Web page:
The Taste of Chicago 2013 takes place July 10–14 in Grant Park. Find more details in our Taste of Chicago guide.
Printers Row: Kevin Powers Michener Fellow in Poetry Kevin Powers discusses his spare, lyrical war novel, The Yellow Birds, recently released in paperback. Tribune Tower. 7pm. $15.
Porn and Chicken Chicago loves throwing the word rage around when talking up rock-fueled DJ parties. It also likes throwing said parties on Mondays (see Rehab). Tatted-up residents Phives, Dan Dwyer and Orville Kline keep the raging Monday tradition alive, spinning banging electro and bass music while revelers gnaw on chicken wings and ogle skin flicks. Evil Olive. 10pm. $5.
ART & DESIGN
"Irving Penn: Underfoot." Photographer Penn (1917–2009) transformed the concrete, cigarette butts and gum he found on Manhattan's pavement into fascinating black-and-white abstractions. Art Institute of Chicago. 10:30am–Sun 5pm.
Mother's Day with "Mommie Dearest" Dir. Frank Perry. 1981. 129mins. Camp Midnight provides running commentary for this special Mother's Day showing of the outrageously bad, compulsively watchable biopic, based on the best-selling book by Joan Crawford's adopted daughter. The event includes a pre-screening brunch at Mystic Celt (11:30am–1:30pm, $30) and a mother-daughter matching outfit contest. The first 100 people seated get their very own wire hanger. Music Box. 2pm. $12
StoryCorps@ Your Library StoryCorps teams up with the Chicago Public Library and One Book, One Chicago to further explore OBOC's year-long theme of migration. Know someone with a great migration story to tell? Chicagoans can stop by 14 library locations from May through October and interview a friend, family member or neighbor. The interview will be recorded by StoryCorps and archived at the American Folklife Center at the Library of Congress. Woodson Regional Library. 11am–2pm.
The Late Live Show This culty, late-night gabfest winds down with one final season of talk-show tomfoolery starring comedian (and Impress These Apes winner) Joe Kwaczala and local guests ranging from musicians to stand-ups. iO Del Close Theater. 11:59pm. $5.
EBERSMOORE closing its door? Say no more, mon amour! (Pardon the inexplicable Empire Records reference. We have Friday brain.) The Near West Side contemporary art gallery, founded in 2009 by Sarah Ebers and Dominic Paul Moore, tweeted earlier this week that it will be closing, effective June 1. The gallery has its final opening reception tonight, 6–9pm, for an MFA painting show in conjunction with Illinois State University (through May 30).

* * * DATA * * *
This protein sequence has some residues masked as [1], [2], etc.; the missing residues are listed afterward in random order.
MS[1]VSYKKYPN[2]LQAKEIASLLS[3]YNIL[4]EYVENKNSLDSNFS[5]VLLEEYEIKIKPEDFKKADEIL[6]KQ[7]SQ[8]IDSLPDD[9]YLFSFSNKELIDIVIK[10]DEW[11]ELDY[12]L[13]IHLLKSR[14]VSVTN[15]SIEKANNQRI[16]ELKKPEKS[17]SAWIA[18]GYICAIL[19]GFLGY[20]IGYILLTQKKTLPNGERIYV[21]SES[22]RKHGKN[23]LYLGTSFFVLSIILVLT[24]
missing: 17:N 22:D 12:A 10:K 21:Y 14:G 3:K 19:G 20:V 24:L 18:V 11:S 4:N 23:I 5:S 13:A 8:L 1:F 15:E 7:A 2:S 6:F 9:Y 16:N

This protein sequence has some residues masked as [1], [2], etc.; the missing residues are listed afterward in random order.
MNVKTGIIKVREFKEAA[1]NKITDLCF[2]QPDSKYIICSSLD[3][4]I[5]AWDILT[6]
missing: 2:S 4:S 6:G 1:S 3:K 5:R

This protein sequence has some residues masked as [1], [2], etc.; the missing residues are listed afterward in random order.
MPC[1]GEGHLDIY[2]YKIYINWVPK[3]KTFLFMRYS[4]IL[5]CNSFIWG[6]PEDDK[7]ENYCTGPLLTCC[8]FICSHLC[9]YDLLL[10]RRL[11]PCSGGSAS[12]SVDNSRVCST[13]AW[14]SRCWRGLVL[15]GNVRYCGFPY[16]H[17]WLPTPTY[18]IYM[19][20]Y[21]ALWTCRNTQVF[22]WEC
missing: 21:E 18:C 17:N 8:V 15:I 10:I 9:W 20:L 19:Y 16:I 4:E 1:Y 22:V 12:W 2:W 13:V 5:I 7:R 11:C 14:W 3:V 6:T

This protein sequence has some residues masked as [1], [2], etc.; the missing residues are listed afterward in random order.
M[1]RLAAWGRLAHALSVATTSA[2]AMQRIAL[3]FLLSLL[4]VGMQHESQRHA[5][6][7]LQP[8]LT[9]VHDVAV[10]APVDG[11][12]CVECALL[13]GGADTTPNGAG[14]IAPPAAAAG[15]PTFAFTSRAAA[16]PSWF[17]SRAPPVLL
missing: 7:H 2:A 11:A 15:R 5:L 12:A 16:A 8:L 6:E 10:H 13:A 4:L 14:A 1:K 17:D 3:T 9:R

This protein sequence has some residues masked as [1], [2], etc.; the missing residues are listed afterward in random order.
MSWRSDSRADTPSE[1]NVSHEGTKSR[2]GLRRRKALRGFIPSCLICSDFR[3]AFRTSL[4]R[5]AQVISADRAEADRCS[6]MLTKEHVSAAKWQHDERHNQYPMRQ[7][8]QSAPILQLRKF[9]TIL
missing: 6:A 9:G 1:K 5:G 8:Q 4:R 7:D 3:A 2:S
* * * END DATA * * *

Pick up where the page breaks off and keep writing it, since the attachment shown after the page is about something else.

While we're sad to see it go, we applaud the gallery's thoughtful programming over the past 4+ years, showcasing both emerging and established artists (and some emerging artists who've become more established in that time). From Heidi Norton's exquisite plant-embellished sculptures to Anne Toebbe's melancholic paintings of domestic interiors, a look back at just a few of the exhibitions we'll remember:
The Adler Planetarium's go-to composer, IDM artist Benn Jordan, discussed his five favorite space-y albums, from obscure '70s French disco to an hour-long Brian Eno piece. Check out the full list (with YouTube clips), and hear Jordan's score to the Adler's 30-minute summer visualization "Cosmic Wonder," which opens May 17 in the Grainger Sky Theater.
Last night, Thursday, May 9, Paramore brought its new self-titled album to the masses. Hayley Williams may be the most famouse redhead in emo, but she's been listening to a lot of Blondie. Before ripping into the new stuff, the Nashville band blasted hits from its breaktrough Riot!—"Misery Business" and "For a Pessimist, I'm Pretty Optimistic." Check out our pictures from early in the set.
Tonight, URI-EICHEN Gallery in Pilsen kicks off "Eight Hours for Work, Eight Hours for Rest, Eight Hours for What We Will," a series of art shows, events and music commemorating those who fought and died for better working conditions.
The mouthful of a title refers to the demonstration held in Haymarket Square in 1886. Workers in Chicago—who at the time were clocking 10–16 hours, six days per week, on the job—went on strike for an eight-hour workday. (The nerve of some people!) Sadly, the site of the demonstration became known as the Haymarket massacre due to the deadly bombing that took place, resulting in the conviction of eight labor activists, despite the lack of evidence against them.